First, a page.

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the senate passed on wednesday, but this morning trump reportedly went into what "the washington post" is reporting as a tailspin over the bill with no wall funding after being urged by conservative media and the house freedom caucus to fight for his wall.aiin >> and i would argue, it's not a punt.s a punt actually helps improve the field advantage. n this is a fumble, and we need to make sure that the president stays firm, and a lot of people are very nervous this morning about whether the president will cave or not. >> i think that not funding the wall is going to go down as one of the worst, worst things to have happened to this administration. forget mueller. the wall, the wall, the wall has to be built. >> four times we promised him that we would build the wall and put it on the spending bill.d and now we're saying, no, we're going to keep -- >> one person briefed on the conversation told nbc news that the freedom caucus chairman, mark meadows, republican of north carolina, spoke to trump multiple times last night and then again this morning and that
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meadows' resistance to the short-term bill impacted the president's in a meeting at the house today with house republicans including house speaker paul ryan and meadows, trump said he would not sign any bill without money for the after the meeting, a somber-looking paul ryan addressed the cameras as one of his last official acts as f speaker of the house. >> the president informed us he will not sign the bill that came up from the senate last evening because of his legitimate concerns for border >> so, here's what happened. just hours ago, the house republicans added $5 billion in border wall funding to the senate bill and sent it back to the senate where it would need 60 votes and thus is considered dead on arrival. the senate is set to reconvene at noon tomorrow. earlier tonight, democratic leaders, nancy pelosi and chuck schumer, addressed this looming shutdown and the events of this day. >> the president is doing everything that he can to shut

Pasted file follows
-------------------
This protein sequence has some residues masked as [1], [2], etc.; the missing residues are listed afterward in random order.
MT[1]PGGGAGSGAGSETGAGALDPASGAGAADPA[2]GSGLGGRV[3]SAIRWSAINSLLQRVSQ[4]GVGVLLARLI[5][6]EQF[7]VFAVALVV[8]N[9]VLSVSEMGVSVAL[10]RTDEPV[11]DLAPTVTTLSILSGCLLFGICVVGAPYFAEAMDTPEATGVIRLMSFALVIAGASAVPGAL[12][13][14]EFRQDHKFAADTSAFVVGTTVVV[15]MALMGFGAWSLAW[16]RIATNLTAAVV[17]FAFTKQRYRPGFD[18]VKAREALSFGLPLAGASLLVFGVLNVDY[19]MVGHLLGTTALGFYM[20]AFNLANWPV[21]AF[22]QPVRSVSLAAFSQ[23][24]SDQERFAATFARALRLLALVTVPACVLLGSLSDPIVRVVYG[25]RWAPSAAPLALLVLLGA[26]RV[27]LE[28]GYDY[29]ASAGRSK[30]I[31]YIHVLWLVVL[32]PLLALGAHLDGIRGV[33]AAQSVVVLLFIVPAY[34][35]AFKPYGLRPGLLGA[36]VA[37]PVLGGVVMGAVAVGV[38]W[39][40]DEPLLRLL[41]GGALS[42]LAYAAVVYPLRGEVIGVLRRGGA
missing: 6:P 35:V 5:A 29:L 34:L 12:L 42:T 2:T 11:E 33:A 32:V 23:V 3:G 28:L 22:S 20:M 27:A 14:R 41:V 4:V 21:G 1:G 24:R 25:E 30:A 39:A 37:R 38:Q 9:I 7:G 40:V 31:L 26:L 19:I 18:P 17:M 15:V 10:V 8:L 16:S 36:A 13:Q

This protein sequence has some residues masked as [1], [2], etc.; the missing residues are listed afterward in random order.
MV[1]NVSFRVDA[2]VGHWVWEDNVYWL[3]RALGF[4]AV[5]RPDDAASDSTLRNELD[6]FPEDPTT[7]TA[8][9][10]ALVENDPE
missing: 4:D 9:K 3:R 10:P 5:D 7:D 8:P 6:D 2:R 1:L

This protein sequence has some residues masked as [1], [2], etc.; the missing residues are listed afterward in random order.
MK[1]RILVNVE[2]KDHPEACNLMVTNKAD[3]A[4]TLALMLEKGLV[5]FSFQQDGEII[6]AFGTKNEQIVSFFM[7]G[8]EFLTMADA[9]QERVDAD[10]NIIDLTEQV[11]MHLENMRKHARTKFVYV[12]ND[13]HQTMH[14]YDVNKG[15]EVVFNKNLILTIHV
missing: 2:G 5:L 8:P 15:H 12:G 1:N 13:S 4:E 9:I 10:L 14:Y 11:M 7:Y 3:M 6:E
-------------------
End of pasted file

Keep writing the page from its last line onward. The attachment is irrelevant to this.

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the government down. you have to ask the question, why does he not believe in governance?es does he not care about the american people? doesn't he know that the economy is uncertain? hasn't he followed the stock market that he likes to brag about sometimes?et there is something wrong with this picture. >> president trump is throwing a temper tantrum and creating the trump shutdown of the government. >> phil rucker of "the washington post" reports tonight this way, trump has been isolated in bunker mode in recent weeks as political and personal crises mount according to interviews with 27 current and former white house t officials. let us bring in our lead-off panel on an eventful thursday night. phil rucker, pulitzer prize winning white house bureau chief for "the washington post." andrea mitchell, nbc news chief foreign affairs correspondent
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and the host of "the noon hour eastern time" on weekdays on this very network. and jeremy bash, former chief of staff at cia and the pentagon, former counsel to house intel. and, jeremy, it is your past as someone who knows general mattis and has worked with him. how bad did it have to get for him to do this? second part of the question, where do you assess our risk right now?s >> extremely bad, brian, because secretary mattis has told confidants over the past several weeks that he was not going to quit out of fatigue or frustration. he would stand his ground unless the president asked him to do un something that secretary mattis believed was manifestly not in the interest of american national security. and here comes the president directing, ordering the nt secretary of defense to pull out of syria, possibly to take downf our troop levels in afghanistan, to destroy the alliance structure that has kept us strong since world war ii. and, in essence, to see a lot of territory and game to iran and